Humans have evolved unique genes that protect older adults against the ravages of Alzheimer's and other neurodegenerative diseases, research suggests.
One of the gene variants is four times more abundant in humans than it is in chimpanzees, our closest animal cousins.
Natural selection preserved the mutations to ensure older and wiser individuals continue to benefit their communities, scientists believe.
The discovery lends support to the "grandmother hypothesis" that offers an explanation for why humans live so long after the end of their reproductive age.
According to the theory, elders contribute to the fitness of younger individuals by caring for grandchildren and handing down important cultural knowledge.
But this role would be seriously undermined if large numbers of people suffered serious age-related mental decline and became a burden instead of an asset.
As a result, genes that leave us vulnerable to neurodegenerative disease have been weeded out over time while variants offering protection have been retained, it is claimed.
US lead scientist Professor Ajit Varki, from the University of California at San Diego (UC San Diego), said: "We unexpectedly discovered that humans have evolved gene variants that can help protect the elderly from dementia.
"Such genes likely evolved to preserve valuable and wise grandmothers and other elders, as well as to delay or prevent the emergence of dependent individuals who could divert resources and effort away from the care of the young."
The researchers, whose findings appear in the journal Proceedings of the National Academy of Sciences, began by focusing on a gene for the protein CD33, which keeps immune reactions in check and prevents unwanted inflammation.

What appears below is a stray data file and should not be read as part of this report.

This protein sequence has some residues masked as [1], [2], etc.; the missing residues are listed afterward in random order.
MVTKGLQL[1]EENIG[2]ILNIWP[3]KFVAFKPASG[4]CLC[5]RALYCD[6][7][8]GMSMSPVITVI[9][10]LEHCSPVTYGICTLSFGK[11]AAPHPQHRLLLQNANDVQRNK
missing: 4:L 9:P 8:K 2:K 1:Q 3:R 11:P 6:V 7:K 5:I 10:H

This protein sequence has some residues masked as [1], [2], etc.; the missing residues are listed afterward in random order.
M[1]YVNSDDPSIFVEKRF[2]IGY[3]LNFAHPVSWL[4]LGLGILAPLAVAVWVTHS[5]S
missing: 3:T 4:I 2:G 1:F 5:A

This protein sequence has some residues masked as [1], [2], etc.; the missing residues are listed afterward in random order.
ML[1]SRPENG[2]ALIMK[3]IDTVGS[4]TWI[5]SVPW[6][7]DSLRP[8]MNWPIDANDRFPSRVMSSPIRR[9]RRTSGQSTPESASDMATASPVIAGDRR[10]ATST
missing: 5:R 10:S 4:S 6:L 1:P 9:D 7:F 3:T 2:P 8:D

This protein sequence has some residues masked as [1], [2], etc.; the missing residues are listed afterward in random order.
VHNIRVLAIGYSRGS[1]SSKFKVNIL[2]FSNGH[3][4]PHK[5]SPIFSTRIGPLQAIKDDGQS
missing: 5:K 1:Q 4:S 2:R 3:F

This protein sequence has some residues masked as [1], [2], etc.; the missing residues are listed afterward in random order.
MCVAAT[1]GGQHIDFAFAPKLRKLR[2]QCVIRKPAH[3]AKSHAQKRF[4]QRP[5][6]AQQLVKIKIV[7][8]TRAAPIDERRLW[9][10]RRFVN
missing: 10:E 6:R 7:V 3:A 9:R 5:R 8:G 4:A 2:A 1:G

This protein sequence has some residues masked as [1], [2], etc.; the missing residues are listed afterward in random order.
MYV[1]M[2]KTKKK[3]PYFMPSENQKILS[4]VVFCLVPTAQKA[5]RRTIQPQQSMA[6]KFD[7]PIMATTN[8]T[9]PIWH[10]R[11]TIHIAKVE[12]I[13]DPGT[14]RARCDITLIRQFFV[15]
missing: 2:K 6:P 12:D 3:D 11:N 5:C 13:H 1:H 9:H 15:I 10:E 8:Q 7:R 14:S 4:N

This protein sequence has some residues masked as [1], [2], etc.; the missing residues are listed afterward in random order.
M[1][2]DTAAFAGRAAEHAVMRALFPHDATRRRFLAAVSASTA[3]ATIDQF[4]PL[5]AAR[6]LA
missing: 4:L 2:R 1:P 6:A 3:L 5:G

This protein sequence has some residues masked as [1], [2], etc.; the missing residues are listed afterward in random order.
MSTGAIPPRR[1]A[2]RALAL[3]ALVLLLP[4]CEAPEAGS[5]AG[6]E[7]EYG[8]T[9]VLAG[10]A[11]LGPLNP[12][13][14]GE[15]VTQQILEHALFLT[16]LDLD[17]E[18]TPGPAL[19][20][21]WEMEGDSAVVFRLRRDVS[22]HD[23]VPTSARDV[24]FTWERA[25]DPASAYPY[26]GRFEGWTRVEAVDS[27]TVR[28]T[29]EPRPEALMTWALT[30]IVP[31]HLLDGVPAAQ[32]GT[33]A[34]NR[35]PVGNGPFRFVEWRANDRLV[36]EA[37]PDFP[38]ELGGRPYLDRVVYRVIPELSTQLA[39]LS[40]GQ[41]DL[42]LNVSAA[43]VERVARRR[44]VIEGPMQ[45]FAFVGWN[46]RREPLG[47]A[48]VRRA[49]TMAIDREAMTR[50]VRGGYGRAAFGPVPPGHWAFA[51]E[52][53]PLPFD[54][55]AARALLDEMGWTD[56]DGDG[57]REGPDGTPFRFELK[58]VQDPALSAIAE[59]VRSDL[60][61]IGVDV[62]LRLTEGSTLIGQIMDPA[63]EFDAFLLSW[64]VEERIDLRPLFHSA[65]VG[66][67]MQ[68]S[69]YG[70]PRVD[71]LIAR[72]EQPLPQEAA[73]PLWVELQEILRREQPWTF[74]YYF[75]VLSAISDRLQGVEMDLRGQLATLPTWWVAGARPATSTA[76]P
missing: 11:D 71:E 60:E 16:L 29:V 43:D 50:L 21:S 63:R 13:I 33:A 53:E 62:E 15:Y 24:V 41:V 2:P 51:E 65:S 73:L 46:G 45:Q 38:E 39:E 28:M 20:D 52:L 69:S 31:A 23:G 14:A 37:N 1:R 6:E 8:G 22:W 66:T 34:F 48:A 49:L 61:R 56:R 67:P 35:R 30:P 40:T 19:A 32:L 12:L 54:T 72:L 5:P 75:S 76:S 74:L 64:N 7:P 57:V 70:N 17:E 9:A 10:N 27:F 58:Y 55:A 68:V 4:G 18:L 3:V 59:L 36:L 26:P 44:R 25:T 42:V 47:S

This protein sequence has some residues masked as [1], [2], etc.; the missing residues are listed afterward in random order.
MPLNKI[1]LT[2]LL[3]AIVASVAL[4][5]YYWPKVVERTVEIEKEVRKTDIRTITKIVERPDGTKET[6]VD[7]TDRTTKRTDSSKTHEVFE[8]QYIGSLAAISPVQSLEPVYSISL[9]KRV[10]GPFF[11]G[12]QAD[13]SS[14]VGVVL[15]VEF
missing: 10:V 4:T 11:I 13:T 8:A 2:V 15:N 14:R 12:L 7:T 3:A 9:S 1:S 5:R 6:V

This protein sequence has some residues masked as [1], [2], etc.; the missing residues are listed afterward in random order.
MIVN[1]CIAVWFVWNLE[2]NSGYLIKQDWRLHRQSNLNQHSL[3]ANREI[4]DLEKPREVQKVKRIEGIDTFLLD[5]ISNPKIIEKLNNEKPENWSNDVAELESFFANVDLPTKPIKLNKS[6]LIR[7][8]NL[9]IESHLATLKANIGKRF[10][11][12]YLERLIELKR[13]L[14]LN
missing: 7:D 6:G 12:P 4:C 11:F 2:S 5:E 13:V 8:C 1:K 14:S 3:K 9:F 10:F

Previous studies had suggested a certain form of CD33 suppressed the formation of beta amyloid protein fragments in the brain. Beta amyloid accumulation is a key hallmark of late-onset Alzheimer's.
A comparison study found levels of the protective CD33 variant are four times higher in humans than in chimpanzees.
The team went on to discover human-specific mutations that appear to play a role in preventing mental decline in a number of other genes.
One of those genes is APOE4, which in its ancestral form is a notorious risk factor for Alzheimer's. Two of its human variants, APOE2 and APOE3, are believed to offer protection against dementia.
Co-author Dr Pascal Gagneux, from the UC San Diego/Salk Centre for Academic Research and Training in Anthopogeny (Carta), said: "When elderly people succumb to dementia, the community not only loses important sources of wisdom, accumulated knowledge and culture, but elders with even mild cognitive decline who have influential positions can harm their social groups by making flawed decisions.
"Our study does not directly prove that these factors were involved in the selection of protective variants of CD33, APOE and other genes, but it is reasonable to speculate about the possibility.
"After all, inter-generational care of the young and information transfer is an important factor for the survival of younger kin in the group and across wider social networks or tribes."